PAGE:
But these industries quite rightly note that while they have not lost property, they have lost a sale – they have suffered an opportunity loss equal to what you would have paid for whatever you pirated.
And then they make up some bullshit number and say that’s what they lost.
This is where they jump the shark. They don’t know what you would have paid. There are a lot of people out there who honestly mean it when they say they believe something ought to be free, and therefore they will never pay for it no matter what.
Of course, that is generally also bullshit, because people will frequently pull out their wallet and pay “too much” for something even while bitching that it isn’t worth the money. They do it all the time at the movie theatre; they stand there and say “What the fuck, man, $16 for a ticket and $8 for popcorn and $6 for a Coke, I could own the fucking Blu-Ray for this – it’s a total fucking ripoff.” But they still swipe their card and pay. They will swear all up and down that it is not worth it to pay $30 just to see a fucking movie, and they’ll bitch about it all over the internet, but when the summer blockbusters start hitting screens they are right there in the Goddamn line paying $30 to see it and another $30 for their date who doesn’t even want to see the fucking thing.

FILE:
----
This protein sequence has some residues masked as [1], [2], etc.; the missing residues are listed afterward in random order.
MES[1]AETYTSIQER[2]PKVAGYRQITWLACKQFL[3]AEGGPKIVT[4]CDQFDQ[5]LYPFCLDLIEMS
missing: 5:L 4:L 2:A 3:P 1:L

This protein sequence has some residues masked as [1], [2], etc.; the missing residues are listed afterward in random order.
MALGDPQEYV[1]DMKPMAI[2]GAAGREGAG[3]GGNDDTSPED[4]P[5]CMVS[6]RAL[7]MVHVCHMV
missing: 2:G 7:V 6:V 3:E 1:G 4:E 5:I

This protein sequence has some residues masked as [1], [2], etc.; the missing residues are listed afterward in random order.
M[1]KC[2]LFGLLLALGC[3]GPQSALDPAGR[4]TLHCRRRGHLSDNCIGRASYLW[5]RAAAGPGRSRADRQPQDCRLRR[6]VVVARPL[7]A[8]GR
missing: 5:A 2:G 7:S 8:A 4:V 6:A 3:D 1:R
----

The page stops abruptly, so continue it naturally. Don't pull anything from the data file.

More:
Or the other way round, if it’s some retarded shit their date wanted to see. Like Transformers 2. God, what a fucking turd of a movie. Yes, you heard me, my wife wanted to see that shit and I didn’t give a crap. Neither did our girlfriend, who went with us.
Then my wife gave us hell for thinking it was stupid, because the Transformers are some massive influence on her life or something, which disturbed me almost as much as it would disturb me a couple years later when the girlfriend had a fit about how Twilight was such a profound influence on her life and it was abusive of me to not like it.
Yep. Abusive. That’s the word she used. Apparently, disagreement on the quality of entertainment is some form of abuse I did not know about. You can probably read all about it somewhere like “The Lunatic Women’s Forum of Complete Horseshit.”
But I digress.